UBC Faculty Research and Publications

Out of pocket costs and time/productivity losses for pediatric sepsis in Uganda: a mixed-methods study Krepiakevich, A.; Khowaja, A. R.; Kabajaasi, O.; Nemetchek, B.; Ansermino, J. Mark; Kissoon, Niranjan; Mugisha, N. K.; Tayebwa, M; Kabakyenga, J.; Wiens, Matthew O.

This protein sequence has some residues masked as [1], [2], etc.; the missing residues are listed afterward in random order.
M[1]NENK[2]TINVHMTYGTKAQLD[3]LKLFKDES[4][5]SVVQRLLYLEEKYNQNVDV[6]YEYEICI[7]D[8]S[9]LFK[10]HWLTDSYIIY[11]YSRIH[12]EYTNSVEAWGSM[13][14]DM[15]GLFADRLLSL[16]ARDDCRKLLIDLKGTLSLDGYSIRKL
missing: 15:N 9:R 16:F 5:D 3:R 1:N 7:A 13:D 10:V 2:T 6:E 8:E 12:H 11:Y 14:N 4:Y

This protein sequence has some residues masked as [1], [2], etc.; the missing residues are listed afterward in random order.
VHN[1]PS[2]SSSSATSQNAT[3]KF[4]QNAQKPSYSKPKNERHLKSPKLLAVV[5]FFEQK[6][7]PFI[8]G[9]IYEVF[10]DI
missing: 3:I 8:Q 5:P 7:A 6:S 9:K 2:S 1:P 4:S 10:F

Background Sepsis disproportionately affects children from socioeconomically disadvantaged families in low-resource settings, where care seeking may consume scarce family resources and lead to financial hardships. Those financial hardships may, in turn, contribute to late presentation or failure to seek care and result in high mortality during hospitalization and during the post discharge period, a period of increasingly recognized vulnerability. The purpose of this study is to explore the out-of-pocket costs related to sepsis hospitalizations and post-discharge care among children admitted with sepsis in Uganda. Methods This mixed-methods study was comprised of focus group discussions (FGD) with caregivers of children admitted for sepsis, which then informed a quantitative cross-sectional household survey to measure out-of-pocket costs of sepsis care both during initial admission and during the post-discharge period. All participants were families of children enrolled in a concurrent sepsis study. Results Three FGD with mothers (n = 20) and one FGD with fathers (n = 7) were conducted. Three primary themes that emerged included (1) financial losses, (2) time and productivity losses and (3) coping with costs. A subsequently developed cross-sectional survey was completed for 153 households of children discharged following admission for sepsis. The survey revealed a high cost of care for families attending both private and public facilities, although out-of-pocket cost were higher at private facilities. Half of those surveyed reported loss of income during hospitalization and a third sold household assets, most often livestock, to cover costs. Total mean out-of-pocket costs of hospital care and post-discharge care were 124.50 USD and 44.60 USD respectively for those seeking initial care at private facilities and 62.10 USD and 14.60 USD at public facilities, a high sum in a country with widespread poverty. Conclusions This study reveals that families incur a substantial economic burden in accessing care for children with sepsis.

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